Most digital music stores will let you listen to the music that you’ve downloaded on your computer, transfer to a certain number of other computers, transfer to a certain limited number of digital music players and burn to a CD. However the exact limitations depend on the policy of the store and record company. And watch out which store you buy from if you intend to use a digital music player – most players only work with certain stores.
Some digital music stores also let you take out a subscription, which means you download as much music as you want but must keep paying the monthly subscription otherwise the music you downloaded will not play.
What about sound quality?
In theory the sound quality of music that you download from the majority of digital music stores is not quite as good as CD. It is ‘compressed’ so that it easier to download and takes up less space on your computer. However for most listeners in most situations it is absolutely fine and the sound is as clear as you would expect from a CD.
We would recommend that you invest in a decent pair of headphones if you’re using a digital music player, as the ones that come with players don’t tend to be very good and are the weakest link in the chain.
What is streaming?
Streaming is a method of accessing a file (music or video) via the Internet without it actually being downloaded to your computer; you are playing it across the Internet. The speed of your internet connection will determine how well streaming works on your computer. A good example of streaming would be listening to the radio using your computer.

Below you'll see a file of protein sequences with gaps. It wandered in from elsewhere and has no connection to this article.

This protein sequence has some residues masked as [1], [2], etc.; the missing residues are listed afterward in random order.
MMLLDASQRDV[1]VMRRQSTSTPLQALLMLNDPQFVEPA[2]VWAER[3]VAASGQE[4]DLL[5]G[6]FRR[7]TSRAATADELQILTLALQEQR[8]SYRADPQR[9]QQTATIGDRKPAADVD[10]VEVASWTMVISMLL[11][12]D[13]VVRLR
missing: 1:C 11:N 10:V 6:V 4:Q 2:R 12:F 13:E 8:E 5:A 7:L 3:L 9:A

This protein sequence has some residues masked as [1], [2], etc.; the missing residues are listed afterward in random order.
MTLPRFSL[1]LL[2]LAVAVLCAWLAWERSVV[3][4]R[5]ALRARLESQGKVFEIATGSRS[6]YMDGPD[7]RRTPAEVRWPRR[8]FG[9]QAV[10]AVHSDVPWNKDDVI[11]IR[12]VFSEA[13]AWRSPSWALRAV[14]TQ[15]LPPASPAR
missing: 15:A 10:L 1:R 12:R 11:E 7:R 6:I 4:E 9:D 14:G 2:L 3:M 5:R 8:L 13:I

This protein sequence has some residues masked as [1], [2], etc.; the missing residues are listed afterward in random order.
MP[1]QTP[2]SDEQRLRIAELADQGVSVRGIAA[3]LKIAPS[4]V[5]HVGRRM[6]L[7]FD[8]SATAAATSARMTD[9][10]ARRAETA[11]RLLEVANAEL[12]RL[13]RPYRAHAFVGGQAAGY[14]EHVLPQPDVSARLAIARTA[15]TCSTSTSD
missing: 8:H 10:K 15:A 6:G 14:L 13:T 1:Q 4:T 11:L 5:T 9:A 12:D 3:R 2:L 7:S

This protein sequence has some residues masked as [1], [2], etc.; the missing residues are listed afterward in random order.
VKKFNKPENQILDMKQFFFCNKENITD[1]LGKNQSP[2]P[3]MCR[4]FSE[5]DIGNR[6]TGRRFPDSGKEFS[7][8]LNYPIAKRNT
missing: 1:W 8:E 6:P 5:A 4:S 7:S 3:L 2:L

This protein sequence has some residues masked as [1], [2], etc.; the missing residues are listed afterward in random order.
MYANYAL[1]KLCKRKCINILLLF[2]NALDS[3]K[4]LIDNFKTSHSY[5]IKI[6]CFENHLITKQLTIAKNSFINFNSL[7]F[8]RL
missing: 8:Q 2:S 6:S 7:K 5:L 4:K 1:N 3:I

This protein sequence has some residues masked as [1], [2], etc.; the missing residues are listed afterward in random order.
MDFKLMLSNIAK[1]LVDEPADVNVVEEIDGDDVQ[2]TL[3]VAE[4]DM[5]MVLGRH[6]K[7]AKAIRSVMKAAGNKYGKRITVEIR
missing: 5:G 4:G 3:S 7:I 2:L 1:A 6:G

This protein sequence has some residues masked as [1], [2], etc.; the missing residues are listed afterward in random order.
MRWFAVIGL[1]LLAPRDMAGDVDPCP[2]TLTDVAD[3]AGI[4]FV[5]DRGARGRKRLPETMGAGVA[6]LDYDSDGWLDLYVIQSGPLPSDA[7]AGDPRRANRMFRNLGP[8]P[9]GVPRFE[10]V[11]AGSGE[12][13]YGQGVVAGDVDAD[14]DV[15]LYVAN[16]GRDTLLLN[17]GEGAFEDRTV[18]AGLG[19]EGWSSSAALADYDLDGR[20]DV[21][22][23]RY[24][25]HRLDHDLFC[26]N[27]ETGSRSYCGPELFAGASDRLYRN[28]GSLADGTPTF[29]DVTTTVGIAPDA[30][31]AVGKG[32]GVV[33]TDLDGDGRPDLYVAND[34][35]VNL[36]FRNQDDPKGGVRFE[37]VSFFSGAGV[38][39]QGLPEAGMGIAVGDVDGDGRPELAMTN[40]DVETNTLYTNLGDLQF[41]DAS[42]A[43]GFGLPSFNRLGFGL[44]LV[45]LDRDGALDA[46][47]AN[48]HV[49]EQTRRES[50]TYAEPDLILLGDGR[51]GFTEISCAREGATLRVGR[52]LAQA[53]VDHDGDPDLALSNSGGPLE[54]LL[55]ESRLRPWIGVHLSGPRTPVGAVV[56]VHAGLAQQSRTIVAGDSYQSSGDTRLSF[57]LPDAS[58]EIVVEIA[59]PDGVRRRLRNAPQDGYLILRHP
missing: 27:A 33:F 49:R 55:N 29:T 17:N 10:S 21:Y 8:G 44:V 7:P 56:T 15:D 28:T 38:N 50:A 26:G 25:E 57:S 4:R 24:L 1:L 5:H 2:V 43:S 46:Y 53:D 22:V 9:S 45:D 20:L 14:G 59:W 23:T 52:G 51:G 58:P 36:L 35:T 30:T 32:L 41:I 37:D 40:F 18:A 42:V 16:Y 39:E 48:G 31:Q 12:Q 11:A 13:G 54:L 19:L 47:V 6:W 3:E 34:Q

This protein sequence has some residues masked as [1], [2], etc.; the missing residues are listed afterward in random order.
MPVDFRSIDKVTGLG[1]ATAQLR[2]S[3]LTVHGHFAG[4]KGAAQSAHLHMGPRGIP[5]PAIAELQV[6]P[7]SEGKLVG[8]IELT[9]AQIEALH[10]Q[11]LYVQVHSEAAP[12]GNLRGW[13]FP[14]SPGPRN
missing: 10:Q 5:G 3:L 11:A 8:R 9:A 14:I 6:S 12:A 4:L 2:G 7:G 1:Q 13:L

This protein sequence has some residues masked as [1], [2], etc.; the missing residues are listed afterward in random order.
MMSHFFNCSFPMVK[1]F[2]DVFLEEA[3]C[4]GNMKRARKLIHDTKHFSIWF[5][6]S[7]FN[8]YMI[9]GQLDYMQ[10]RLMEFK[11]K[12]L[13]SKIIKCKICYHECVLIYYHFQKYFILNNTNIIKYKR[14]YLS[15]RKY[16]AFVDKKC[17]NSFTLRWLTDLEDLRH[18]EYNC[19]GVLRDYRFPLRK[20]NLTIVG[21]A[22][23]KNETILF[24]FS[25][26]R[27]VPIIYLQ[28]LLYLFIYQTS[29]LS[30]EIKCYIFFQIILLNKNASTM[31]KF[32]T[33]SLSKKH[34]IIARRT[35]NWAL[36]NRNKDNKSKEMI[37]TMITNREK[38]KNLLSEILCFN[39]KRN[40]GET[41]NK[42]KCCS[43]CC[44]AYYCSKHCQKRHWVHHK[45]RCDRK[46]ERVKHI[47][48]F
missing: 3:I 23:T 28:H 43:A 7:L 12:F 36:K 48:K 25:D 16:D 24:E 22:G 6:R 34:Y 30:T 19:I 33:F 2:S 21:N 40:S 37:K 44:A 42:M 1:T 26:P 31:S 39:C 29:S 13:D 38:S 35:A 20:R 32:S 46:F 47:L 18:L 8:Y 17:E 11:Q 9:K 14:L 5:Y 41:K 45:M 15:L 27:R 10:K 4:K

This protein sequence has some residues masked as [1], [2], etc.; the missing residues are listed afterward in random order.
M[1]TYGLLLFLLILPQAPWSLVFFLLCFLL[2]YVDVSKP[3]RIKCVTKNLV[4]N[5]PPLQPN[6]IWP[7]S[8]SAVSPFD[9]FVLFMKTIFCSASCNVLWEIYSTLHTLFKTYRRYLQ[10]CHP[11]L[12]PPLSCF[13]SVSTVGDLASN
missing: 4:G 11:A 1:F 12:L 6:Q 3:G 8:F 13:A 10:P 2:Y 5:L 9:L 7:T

What are formats?
This is the confusing bit. We are all familiar with listening to music on CD and expect a CD to work in whichever player we put it. The same is not true however of downloaded music, and if you have a digital music player it will normally only be compatible with music from certain stores.
You will most likely come across three music formats:
AAC: The only major store to sell music encoded in the AAC format is the iTunes Music Store. Older files from iTunes may have a special ‘packaging’ around the files called Fairplay. Fairplay is a digital rights management technology that ensures the music cannot be illegally copied. The only digital music players that are compatible with iTunes are Apple’s own iPod players. Files sold since April 2009 from iTunes will all be free of DRM.
WMA: Most digital music stores only sell music encoded in WMA (Windows Media Audio). WMA files are compatible with a wide range of digital music players but not Apple’s range of iPods. Most music encoded in WMA includes digital rights management to ensure the music cannot be illegally copied.
MP3: Some stores sell MP3 files, as the format does not include digital rights management. However MP3 files will play on almost any digital music player including Apple’s iPods. The leading store selling music encoded in MP3 is eMusic